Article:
GOES-13 Visible (0.63 µm) images, with hourly surface weather symbols [click to play animation]
A vigorous clipper-type shortwave moved rapidly southeastward across the Upper Midwest on 02 April 2016
; there were widespread convective elements associated with this system as seen in GOES-13 Visible (0.63 µm) images (above),
which produced moderate to heavy snowfall at times (and even thundersnow) creating brief white-out conditions (time-lapse
video from the AOSS rooftop camera in Madison, Wisconsin). A sequence of visible images from the polar-orbiting MODIS, VIIRS, and AVHRR instruments (below)
provided another detailed view of these convective elements. This disturbance produced strong winds
and accumulating snowfall
; more information can also be found here
from the NWS Chicago.
MODIS, VIIRS, and AVHRR visible images [click to enlarge]
A pronounced warm/dry signature of middle-tropospheric subsidence (yellow color enhancement)
was evident on GOES-13 Water Vapor (6.5 µm) images (below),
which appeared to be along or just ahead of the areas of stronger wind gusts at the surface.
GOES-13 Water Vapor (6.5 µm) images with hourly wind gusts in knots [click to play animation]
This area of middle-tropospheric subsidence was located along the leading edge of a strong (110-120 knot) 500 hPa jet, as indicated by the NAM40 model isotachs (below)
GOES-13 Water Vapor (6.5 µm) images with METAR surface reports, surface fronts, and NAM40 500 hPa wind isotachs [click to play animation]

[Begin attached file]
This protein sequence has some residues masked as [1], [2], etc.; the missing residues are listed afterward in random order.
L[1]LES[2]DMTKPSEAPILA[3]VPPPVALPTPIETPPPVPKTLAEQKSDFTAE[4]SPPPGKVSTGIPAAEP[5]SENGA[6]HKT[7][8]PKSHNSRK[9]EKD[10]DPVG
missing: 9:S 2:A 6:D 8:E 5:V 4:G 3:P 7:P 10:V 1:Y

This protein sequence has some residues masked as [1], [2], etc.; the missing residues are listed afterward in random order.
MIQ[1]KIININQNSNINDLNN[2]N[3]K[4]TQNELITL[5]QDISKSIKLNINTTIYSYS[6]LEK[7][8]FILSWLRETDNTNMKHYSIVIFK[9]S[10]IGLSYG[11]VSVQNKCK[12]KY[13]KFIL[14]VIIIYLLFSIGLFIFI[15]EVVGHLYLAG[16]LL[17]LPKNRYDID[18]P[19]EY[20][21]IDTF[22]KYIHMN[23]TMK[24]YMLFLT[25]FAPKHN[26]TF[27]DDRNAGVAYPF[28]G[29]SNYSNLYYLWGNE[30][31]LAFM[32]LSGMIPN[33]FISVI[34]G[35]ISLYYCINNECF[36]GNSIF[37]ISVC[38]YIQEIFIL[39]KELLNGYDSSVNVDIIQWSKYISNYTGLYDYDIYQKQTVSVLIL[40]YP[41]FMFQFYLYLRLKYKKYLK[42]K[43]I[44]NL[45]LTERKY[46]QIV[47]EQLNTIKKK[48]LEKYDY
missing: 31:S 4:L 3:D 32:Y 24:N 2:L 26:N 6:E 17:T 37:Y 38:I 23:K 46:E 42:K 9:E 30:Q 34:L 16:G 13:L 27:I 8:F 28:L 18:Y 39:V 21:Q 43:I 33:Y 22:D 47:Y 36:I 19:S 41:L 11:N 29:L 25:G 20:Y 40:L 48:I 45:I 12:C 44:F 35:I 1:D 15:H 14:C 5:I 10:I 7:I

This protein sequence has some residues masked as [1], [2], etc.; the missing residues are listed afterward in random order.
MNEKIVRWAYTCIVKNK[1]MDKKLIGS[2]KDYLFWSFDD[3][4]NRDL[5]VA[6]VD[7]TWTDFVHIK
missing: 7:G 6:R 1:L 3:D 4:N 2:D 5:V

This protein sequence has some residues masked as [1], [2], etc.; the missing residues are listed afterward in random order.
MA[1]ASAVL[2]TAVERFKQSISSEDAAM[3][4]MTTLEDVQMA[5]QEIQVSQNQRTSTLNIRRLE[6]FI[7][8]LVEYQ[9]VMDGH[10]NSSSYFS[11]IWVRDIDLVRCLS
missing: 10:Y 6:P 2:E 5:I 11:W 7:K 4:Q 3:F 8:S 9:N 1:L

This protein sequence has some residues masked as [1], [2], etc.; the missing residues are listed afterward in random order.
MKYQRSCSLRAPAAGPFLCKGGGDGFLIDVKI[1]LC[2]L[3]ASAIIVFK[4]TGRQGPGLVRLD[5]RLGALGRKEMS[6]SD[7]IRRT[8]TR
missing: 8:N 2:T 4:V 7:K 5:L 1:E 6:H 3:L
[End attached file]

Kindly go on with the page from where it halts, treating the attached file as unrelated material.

The convective elements were relatively shallow, with cloud-top infrared brightness temperatures only in the -20 to -30º C range (cyan to darker blue color enhancement)
as seen in 4-km resolution GOES-13 Infrared Window (10.7 µm) images (below)
and also in 1-km resolution MODIS, VIIRS, and AVHRR infrared images
GOES-13 Infrared Window (10.7 µm) images, with hourly surface weather symbols [click to play animation]
The 24-hour snowfall amounts ending at 12 UTC on 02 and 03 April are shown below, from the NOHRSC
site. There was a narrow swath of snowfall in excess of 3 inches just north of the track of the surface low (surface analyses
), from northeast Minnesota across Wisconsin to southwest Lower Michigan.
24-hour snowfall amounts (in inches) ending at 12 UTC on 02 and 03 April [click to enlarge]